13 Shocking Facts You Never Knew About North Korea

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Most of us have a general idea regarding what life would be like within a communist dictatorship. However, behind the border walls of North Korea, lies the much harsher truth behind tyranny.

If anything, this knowledge should push us even harder to fight against the same restrictive laws that have taken the North Korean population to an all-time low.

1. Kim Jong-un Was the Second Pick For Leadership

Kim Jong-un has an older brother named Kim Jong Nam that was skipped over for the leader of North Korea after he was arrested in Tokyo in 2001 for travelling to Disneyland while using a fake passport.

2. There Are Active and Well Known Concentration Camps There

Anywhere from 150,000 and 200,000 North Koreans currently live in what can only be referred to as prison camps that are protected by electric fencing. And the ultimate punishment goes to those who have committed political crimes. Sadly, many are imprisoned with their entire families. Around 40% of the prisoners die due to malnutrition and poor prison conditions.

3. Men and Women Are Only ‘Allowed’ to Have Certain Haircuts

RWC News 13 Shocking Facts You Never Knew About North Korea

RWC News 13 Shocking Facts You Never Knew About North Korea  RWC News 13 Shocking Facts You Never Knew About North Korea

4. North Korean’s Use a Different Calendar

Instead of North Korea considering the year to be 2017, they refer to it as year 104. Their calendar is based off of the birth of their leader, rather than being based on the year of Jesus’ death.

5. Blue Jeans Are Illegal in North Korea

According to Kim Jong-un, blue jeans are a sign of American imperialism.

6. They Live in Darkness Much of the Time

At night, electric power is shut down for the majority of the nation. Homes that receive power only receive it for so many hours each day.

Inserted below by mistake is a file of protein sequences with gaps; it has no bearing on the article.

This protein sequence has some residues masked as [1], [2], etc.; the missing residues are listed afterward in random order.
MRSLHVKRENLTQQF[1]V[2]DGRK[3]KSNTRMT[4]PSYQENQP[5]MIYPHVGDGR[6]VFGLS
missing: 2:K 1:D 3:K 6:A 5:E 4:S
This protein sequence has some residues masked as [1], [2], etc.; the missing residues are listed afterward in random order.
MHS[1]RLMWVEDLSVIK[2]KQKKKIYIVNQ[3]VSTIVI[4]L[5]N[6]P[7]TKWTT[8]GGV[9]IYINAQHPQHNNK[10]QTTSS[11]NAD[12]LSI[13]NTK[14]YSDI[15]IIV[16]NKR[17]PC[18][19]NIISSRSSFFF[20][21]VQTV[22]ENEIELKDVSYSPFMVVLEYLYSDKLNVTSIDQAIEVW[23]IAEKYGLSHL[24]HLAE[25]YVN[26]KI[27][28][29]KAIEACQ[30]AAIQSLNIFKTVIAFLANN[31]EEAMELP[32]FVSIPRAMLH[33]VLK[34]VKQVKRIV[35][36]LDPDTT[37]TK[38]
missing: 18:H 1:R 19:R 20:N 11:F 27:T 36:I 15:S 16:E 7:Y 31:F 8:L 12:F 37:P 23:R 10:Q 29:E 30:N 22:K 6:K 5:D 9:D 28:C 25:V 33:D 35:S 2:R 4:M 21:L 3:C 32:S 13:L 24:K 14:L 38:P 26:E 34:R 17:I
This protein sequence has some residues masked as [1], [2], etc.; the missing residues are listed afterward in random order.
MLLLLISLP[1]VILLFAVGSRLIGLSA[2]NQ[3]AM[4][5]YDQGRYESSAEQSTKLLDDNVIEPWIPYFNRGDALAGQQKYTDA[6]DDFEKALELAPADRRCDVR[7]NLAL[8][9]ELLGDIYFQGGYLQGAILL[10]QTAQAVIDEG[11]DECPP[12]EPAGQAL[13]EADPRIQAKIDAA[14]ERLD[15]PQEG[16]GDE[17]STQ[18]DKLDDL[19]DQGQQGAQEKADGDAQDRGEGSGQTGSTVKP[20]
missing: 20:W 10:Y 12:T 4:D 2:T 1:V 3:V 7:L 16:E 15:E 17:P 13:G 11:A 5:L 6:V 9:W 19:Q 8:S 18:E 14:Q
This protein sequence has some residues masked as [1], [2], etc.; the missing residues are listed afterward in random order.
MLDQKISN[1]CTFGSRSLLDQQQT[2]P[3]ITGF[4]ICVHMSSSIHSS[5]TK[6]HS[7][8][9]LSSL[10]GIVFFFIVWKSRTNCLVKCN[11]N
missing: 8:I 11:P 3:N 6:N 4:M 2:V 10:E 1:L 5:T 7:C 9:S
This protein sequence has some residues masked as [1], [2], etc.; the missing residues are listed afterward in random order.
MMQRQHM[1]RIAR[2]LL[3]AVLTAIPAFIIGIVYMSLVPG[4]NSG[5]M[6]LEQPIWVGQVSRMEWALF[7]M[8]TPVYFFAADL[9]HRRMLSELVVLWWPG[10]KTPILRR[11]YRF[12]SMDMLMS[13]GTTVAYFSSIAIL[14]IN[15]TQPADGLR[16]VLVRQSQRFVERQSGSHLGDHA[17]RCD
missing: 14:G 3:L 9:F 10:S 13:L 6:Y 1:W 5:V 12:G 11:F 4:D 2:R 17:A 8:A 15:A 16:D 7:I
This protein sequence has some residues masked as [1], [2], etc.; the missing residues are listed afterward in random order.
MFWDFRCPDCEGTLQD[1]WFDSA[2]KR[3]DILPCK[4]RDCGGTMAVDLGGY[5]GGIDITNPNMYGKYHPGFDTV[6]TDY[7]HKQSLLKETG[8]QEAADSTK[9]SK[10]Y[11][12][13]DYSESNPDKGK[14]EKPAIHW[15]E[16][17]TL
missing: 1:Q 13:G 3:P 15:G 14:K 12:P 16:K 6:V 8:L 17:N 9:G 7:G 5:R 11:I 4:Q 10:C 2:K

7. North Korea Goes By Three Generation Punishments

Basically, if you are found guilty of a crime, it would affect your whole family, including your children, parents and grandparents. 

8. An Ex-Veteran Chose to Live There

Shortly after the Korean war, Joseph Dresnok made his way into North Korea. He and three other U.S soldiers had decided to do the same, but Dresnok was the only one that stayed. When asked about his choice, he explained, “I feel at home….I wouldn’t trade it for nothing.”

9. There is Propaganda Programming Everywhere

RWC News 13 Shocking Facts You Never Knew About North Korea  RWC News 13 Shocking Facts You Never Knew About North Korea  RWC News 13 Shocking Facts You Never Knew About North Korea

Found within every home and every business, is a propaganda radio that cannot be shut off. However, it can be turned down. 

10. While Visiting, If You Want a Coke, You Are Out of Luck

North Korea is only one of two nations in the entire world where you cannot buy a coca-cola.

11. There is NO Internet

The typical population has absolutely no access to the internet. Only a small handful have access to the nation’s internet network dubbed the ‘Kwangmyong’ that allows citizens to access 1,000 to 5,500 government approved websites.

12. However, North Korea Isn’t Technically Communist

Rather than communism, the people of North Korea claim to ascribe to the ‘Juche’ ideology, which is the rejection of dependence on other, ‘using one’s own brains, and believing on one’s own strength,” according to Kim II-Sung. While this isn’t exactly communism, it does closely mirror previous leaders of Communist regime’s beliefs.

13. Without Oil, They Have Turned To Wood Powered Cars 

One of the ways in which North Korea is unique is that it gives us a look at what a future without oil might look like under the worst possible scenario. The reclusive nation, whose only trading partner is China, functions almost entirely without gasoline and petroleum products, which has forced them to improvise.

Vehicles have been retrofitted to run on what they refer to as “wood gas,” carbon monoxide and hydrogen gas that’s produced from wood or coal.Of course, using wood as fuel for cars is an ecological disaster that ruins air quality in cities and dumps immense amounts of carbon pollution into the atmosphere.

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Shelby Maydfunov
I have been reporting for RWC News for 2 years now. I am the daughter of parents legally immigrated here from Russia 41 years ago. I am 27 years old.

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